Author Topic: Withdrew funds in Betterment. Need advice on Vanguard  (Read 2575 times)

xclonexclonex

  • Stubble
  • **
  • Posts: 129
Withdrew funds in Betterment. Need advice on Vanguard
« on: March 17, 2016, 08:19:00 AM »
Hello all,

After the recent small market upswing, I went ahead and withdrew all the funds in my Betterment account - $1566, and now I want to invest in Vanguard directly.

I did this because Betterment also invests in Vanguard funds (I have been told this before by the community, but I was very intimidated by investing), and I thought it would be a better idea for me to learn about investing and do this myself so that I can save on 0.35% fee I have to pay to Betterment on top of the individual fund fees.

Now, I already have a Roth IRA account with Vanguard which is maxed out for 2016, with the following funds -
http://imgur.com/G6gG1Vn

I am also contributing 15% of my income towards 401k, but with the remaining cash that I have, I want to put it to work, and I am wondering if Vanguard would be a good place to open a non-retirement investment account. If not, do you have any recommendations?

Also, can I invest in the exact same funds in the non-investment account as I have in the Roth IRA account? Is there any advantage or disadvantage to this?

Thanks for your help.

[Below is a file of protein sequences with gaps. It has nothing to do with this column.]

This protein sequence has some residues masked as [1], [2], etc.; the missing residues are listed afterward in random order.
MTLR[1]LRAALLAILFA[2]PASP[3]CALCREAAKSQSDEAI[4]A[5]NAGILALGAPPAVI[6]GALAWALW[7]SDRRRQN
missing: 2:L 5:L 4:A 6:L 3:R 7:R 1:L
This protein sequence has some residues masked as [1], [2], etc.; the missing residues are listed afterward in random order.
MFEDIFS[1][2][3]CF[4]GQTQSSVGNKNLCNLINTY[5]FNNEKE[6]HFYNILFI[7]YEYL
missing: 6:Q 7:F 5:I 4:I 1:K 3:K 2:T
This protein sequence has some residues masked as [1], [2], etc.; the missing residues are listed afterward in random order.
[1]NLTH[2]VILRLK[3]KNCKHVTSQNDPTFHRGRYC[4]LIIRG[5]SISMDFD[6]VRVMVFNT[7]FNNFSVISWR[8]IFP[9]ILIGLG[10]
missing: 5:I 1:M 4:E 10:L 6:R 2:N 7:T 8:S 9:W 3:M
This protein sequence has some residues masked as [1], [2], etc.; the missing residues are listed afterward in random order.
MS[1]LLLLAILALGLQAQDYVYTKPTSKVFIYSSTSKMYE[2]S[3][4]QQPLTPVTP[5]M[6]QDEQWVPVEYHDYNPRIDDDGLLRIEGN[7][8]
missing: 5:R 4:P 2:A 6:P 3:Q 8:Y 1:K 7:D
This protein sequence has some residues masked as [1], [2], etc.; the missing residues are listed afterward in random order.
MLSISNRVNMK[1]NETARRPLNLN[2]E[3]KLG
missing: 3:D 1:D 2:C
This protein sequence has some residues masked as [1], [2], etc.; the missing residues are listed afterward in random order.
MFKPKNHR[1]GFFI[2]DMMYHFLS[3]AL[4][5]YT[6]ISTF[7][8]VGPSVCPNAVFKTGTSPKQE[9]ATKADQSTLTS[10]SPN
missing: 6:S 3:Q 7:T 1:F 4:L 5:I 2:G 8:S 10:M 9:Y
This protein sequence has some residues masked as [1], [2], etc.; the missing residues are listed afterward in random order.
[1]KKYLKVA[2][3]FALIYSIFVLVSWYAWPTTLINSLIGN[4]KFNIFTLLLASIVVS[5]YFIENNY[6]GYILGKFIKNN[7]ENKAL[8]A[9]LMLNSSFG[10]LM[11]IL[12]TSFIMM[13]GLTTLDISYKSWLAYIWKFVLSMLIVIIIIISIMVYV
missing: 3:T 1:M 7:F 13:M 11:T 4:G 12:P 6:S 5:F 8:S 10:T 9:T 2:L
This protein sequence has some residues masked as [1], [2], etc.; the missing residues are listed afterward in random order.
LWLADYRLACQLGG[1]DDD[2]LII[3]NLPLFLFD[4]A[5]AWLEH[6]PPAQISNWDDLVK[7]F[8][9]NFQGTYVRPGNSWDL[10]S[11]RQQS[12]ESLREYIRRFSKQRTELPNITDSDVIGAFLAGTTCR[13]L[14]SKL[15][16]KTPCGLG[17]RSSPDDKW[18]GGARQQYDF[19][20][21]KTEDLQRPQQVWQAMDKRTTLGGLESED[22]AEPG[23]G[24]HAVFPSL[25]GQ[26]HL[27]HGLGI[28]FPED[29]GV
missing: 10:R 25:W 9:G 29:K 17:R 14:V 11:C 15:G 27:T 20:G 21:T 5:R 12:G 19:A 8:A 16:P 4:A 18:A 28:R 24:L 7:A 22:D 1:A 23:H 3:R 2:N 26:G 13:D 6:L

ooeei

  • Handlebar Stache
  • *****
  • Posts: 1143
Re: Withdrew funds in Betterment. Need advice on Vanguard
« Reply #1 on: March 17, 2016, 08:28:39 AM »
The taxable account should work the same as the IRA.  You can try to be tax efficient by putting your most tax efficient holdings in the taxable account, and least tax efficient in the IRA (since the IRA is not taxed), but I personally don't worry about that with my accounts. 

I use Schwab, and my taxable, roth IRA, and traditional IRA all have roughly the same allocation.  Just keep in mind investment minimums, since you only have $1500 to invest you may run into those.

neo von retorch

  • Magnum Stache
  • ******
  • Posts: 3340
  • Location: SE PA
    • Fi@retorch - personal finance tracking
Re: Withdrew funds in Betterment. Need advice on Vanguard
« Reply #2 on: March 17, 2016, 08:32:21 AM »
Right - normally we might recommend an 80/20 split between VTSMX and VBMFX but each have a $3000 minimum. They each do have (reasonably) equivalent ETF shares, though, which do not have a minimum. Click through to the links to see more information. When you invest enough to start hitting the $3000 minimum, I think you can switch over from ETF to the funds, though someone else would have to answer whether you'd pay capital gains at that time. Once you hit $10000 per asset class, you can then switch to Admiral shares, which I think is "automatic" and would not trigger capital gains, and it further reduces your expense ratios!